Can you lead, govern, manage, coach, mentor or teach what you have never done? The essential role of experience.

How well do you really know what you’re doing? Have you done this, or some variation of it, before? The best examples are politicians (who have never served) giving military advice. Or management consultants who have never managed anything. Or coaches and TV analysts who have never played the game. Is experience unnecessary for success? Is real-time experience, ie learning on the job, enough? Is abstract experience enough? Or should you have lived in the trenches before leading, governing, managing, coaching, mentoring or teaching?

Abstract experience

I’ve had partners at management consulting firms like McKinsey, Bain and BCG who tell me they don’t want graduates from management, technology or finance programs, that they prefer graduate students in mathematics, engineering, history and political science. The conversation took place when the consultants came to my university for a student briefing. I was reminded – by all three – that coming to a b-school was a bit unusual as they are looking for problem solvers with no particular disciplinary loyalties (like business). I concluded that they may have fooled us all, because not everything students learn in b-school is relevant or transferable to real business. Fair enough, but engineering? Yes, of course, because – as it was explained to me – engineers are once and always about problem solving. (Although I’m still confused about historians and political scientists.)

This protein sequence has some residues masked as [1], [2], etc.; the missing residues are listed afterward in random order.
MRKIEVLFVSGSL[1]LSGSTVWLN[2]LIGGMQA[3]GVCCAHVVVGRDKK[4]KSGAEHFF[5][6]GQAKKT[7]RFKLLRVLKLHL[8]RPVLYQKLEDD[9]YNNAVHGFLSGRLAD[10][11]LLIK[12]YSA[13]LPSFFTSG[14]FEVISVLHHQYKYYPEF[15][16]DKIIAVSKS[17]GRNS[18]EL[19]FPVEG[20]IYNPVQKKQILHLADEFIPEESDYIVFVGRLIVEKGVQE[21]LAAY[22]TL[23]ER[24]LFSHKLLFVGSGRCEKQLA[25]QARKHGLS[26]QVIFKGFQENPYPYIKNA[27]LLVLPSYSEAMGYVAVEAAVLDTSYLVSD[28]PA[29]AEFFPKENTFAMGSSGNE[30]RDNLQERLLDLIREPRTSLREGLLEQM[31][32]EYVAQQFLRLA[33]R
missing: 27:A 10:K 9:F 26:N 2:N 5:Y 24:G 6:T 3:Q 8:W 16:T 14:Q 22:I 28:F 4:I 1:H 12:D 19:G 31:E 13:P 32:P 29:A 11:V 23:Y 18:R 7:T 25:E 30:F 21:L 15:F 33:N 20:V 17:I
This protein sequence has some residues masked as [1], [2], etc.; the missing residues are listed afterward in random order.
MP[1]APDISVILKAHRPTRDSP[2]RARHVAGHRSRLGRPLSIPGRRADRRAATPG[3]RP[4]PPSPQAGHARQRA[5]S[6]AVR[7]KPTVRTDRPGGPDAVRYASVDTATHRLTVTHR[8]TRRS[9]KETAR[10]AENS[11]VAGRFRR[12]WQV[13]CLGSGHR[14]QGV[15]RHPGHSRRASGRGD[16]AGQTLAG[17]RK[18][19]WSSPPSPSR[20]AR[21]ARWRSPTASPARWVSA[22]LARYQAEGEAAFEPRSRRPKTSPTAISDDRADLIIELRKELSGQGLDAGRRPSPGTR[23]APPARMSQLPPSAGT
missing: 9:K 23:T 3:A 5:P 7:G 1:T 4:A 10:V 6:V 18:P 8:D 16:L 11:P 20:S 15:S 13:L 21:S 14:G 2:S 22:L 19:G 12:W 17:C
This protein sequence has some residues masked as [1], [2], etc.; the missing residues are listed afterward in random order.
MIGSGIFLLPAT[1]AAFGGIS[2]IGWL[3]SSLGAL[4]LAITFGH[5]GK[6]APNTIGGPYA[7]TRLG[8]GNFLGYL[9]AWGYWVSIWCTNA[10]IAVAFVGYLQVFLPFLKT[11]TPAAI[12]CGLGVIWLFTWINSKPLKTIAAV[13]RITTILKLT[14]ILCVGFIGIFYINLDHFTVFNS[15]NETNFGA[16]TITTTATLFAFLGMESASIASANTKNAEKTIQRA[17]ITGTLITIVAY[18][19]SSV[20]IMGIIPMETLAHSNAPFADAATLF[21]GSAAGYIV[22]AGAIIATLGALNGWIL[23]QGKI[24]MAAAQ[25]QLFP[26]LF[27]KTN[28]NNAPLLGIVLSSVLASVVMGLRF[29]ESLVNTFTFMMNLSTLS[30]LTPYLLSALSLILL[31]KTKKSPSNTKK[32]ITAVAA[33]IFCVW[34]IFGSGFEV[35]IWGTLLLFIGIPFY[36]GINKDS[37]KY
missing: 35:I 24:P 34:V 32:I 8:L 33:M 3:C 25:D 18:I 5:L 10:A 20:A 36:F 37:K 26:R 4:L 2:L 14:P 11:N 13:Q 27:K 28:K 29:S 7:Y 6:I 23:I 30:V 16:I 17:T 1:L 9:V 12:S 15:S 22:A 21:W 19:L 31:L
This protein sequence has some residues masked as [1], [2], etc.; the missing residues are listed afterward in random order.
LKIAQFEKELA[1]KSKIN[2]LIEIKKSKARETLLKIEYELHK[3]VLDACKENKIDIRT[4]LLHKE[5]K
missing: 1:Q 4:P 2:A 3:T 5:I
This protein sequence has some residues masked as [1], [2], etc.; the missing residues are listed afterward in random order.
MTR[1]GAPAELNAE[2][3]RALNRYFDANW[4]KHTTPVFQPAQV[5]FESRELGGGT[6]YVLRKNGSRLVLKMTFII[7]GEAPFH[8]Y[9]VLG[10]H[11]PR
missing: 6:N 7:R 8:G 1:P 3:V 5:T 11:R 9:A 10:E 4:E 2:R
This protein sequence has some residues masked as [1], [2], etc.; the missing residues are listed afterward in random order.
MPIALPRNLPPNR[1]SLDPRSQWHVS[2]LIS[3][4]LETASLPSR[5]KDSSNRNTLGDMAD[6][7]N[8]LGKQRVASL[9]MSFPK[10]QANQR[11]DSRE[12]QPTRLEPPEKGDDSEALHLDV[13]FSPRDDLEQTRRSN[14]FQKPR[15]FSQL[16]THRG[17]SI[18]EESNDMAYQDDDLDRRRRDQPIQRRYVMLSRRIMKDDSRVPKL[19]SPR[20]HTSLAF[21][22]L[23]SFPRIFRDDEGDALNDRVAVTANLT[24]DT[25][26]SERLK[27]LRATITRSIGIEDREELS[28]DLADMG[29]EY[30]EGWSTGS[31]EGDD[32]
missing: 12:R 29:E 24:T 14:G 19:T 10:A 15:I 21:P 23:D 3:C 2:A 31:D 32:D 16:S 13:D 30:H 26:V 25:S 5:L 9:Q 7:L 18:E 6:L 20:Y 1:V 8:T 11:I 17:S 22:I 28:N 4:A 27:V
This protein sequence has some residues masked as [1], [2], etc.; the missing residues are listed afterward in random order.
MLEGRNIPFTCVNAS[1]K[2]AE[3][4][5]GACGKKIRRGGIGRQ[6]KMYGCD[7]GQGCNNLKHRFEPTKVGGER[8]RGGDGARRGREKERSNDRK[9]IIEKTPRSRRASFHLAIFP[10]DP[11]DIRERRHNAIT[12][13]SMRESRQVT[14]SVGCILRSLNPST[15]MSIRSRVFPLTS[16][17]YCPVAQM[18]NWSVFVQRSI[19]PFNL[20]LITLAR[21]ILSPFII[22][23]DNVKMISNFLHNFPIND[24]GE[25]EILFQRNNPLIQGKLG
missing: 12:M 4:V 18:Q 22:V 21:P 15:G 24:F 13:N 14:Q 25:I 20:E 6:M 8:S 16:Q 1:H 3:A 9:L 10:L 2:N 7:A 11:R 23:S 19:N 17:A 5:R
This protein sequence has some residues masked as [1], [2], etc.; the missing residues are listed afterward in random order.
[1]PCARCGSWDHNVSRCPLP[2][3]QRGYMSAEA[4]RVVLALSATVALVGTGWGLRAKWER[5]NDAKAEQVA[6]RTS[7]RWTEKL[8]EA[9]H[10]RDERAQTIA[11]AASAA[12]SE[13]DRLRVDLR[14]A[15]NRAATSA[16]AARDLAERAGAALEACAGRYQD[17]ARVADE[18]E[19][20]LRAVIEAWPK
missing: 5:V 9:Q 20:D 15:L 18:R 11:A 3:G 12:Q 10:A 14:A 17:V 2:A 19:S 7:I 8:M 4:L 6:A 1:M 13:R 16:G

I’ve thought about it a lot since I learned the essence of future experience. I concluded that there is something called “abstract experience” that can be applied to problem solving. Who knew? With this definition, “experience” does not need to be rooted in specific domains. It’s horizontal, not vertical.